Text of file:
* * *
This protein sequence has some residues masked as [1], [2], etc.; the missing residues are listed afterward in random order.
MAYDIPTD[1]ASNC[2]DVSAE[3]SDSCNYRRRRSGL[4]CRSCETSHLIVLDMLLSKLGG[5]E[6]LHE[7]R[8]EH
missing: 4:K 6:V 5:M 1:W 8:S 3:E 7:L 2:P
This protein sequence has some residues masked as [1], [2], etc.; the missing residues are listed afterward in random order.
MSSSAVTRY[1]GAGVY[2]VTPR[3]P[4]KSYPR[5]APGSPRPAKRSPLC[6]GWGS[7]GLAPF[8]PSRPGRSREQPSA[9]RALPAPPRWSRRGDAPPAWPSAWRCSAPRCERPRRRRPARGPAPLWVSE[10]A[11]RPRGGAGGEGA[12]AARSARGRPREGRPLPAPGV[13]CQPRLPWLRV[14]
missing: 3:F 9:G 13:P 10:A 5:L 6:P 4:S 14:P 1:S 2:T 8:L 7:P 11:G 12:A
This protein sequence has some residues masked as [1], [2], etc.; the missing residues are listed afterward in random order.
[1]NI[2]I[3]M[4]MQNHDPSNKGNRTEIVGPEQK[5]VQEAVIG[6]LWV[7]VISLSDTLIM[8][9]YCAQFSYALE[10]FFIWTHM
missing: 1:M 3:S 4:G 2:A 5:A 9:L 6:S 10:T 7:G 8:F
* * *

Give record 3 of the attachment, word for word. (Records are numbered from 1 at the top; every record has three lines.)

This protein sequence has some residues masked as [1], [2], etc.; the missing residues are listed afterward in random order.
[1]NI[2]I[3]M[4]MQNHDPSNKGNRTEIVGPEQK[5]VQEAVIG[6]LWV[7]VISLSDTLIM[8][9]YCAQFSYALE[10]FFIWTHM
missing: 1:M 3:S 4:G 2:A 5:A 9:L 6:S 10:T 7:G 8:F